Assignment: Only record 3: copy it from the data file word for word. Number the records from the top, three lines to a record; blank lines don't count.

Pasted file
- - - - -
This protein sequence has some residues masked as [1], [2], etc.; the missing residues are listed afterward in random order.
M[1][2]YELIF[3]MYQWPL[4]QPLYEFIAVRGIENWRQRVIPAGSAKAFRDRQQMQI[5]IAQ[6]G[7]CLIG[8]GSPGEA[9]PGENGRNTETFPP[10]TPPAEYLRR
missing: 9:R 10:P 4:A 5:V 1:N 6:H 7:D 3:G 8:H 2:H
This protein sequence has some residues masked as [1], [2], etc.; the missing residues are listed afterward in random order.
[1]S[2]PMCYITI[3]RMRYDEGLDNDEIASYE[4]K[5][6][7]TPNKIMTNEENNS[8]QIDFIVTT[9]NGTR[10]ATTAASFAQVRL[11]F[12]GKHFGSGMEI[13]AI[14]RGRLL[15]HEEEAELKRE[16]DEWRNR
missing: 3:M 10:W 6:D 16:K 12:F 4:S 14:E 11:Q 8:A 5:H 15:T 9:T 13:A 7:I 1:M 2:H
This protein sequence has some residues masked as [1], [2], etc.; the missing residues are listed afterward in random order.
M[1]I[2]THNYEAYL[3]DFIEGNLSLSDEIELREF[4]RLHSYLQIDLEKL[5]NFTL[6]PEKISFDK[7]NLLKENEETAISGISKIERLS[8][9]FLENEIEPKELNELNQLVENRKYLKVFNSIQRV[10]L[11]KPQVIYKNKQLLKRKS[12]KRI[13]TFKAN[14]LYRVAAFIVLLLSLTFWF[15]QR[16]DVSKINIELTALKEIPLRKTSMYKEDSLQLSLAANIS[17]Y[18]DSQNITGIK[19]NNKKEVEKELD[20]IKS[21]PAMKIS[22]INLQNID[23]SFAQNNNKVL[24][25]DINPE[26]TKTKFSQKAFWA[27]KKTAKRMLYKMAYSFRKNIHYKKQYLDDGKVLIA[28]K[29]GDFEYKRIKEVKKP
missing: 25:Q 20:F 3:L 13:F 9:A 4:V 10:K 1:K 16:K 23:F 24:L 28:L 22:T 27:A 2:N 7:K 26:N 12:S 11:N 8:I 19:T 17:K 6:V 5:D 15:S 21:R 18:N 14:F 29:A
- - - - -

This protein sequence has some residues masked as [1], [2], etc.; the missing residues are listed afterward in random order.
M[1]I[2]THNYEAYL[3]DFIEGNLSLSDEIELREF[4]RLHSYLQIDLEKL[5]NFTL[6]PEKISFDK[7]NLLKENEETAISGISKIERLS[8][9]FLENEIEPKELNELNQLVENRKYLKVFNSIQRV[10]L[11]KPQVIYKNKQLLKRKS[12]KRI[13]TFKAN[14]LYRVAAFIVLLLSLTFWF[15]QR[16]DVSKINIELTALKEIPLRKTSMYKEDSLQLSLAANIS[17]Y[18]DSQNITGIK[19]NNKKEVEKELD[20]IKS[21]PAMKIS[22]INLQNID[23]SFAQNNNKVL[24][25]DINPE[26]TKTKFSQKAFWA[27]KKTAKRMLYKMAYSFRKNIHYKKQYLDDGKVLIA[28]K[29]GDFEYKRIKEVKKP
missing: 25:Q 20:F 3:L 13:F 9:A 4:V 10:K 1:K 16:K 23:F 24:L 28:L 22:T 27:A 2:N 7:K 26:N 12:S 11:N 8:I 19:T 17:K 6:V 5:D 15:S 21:R 18:N 14:F 29:A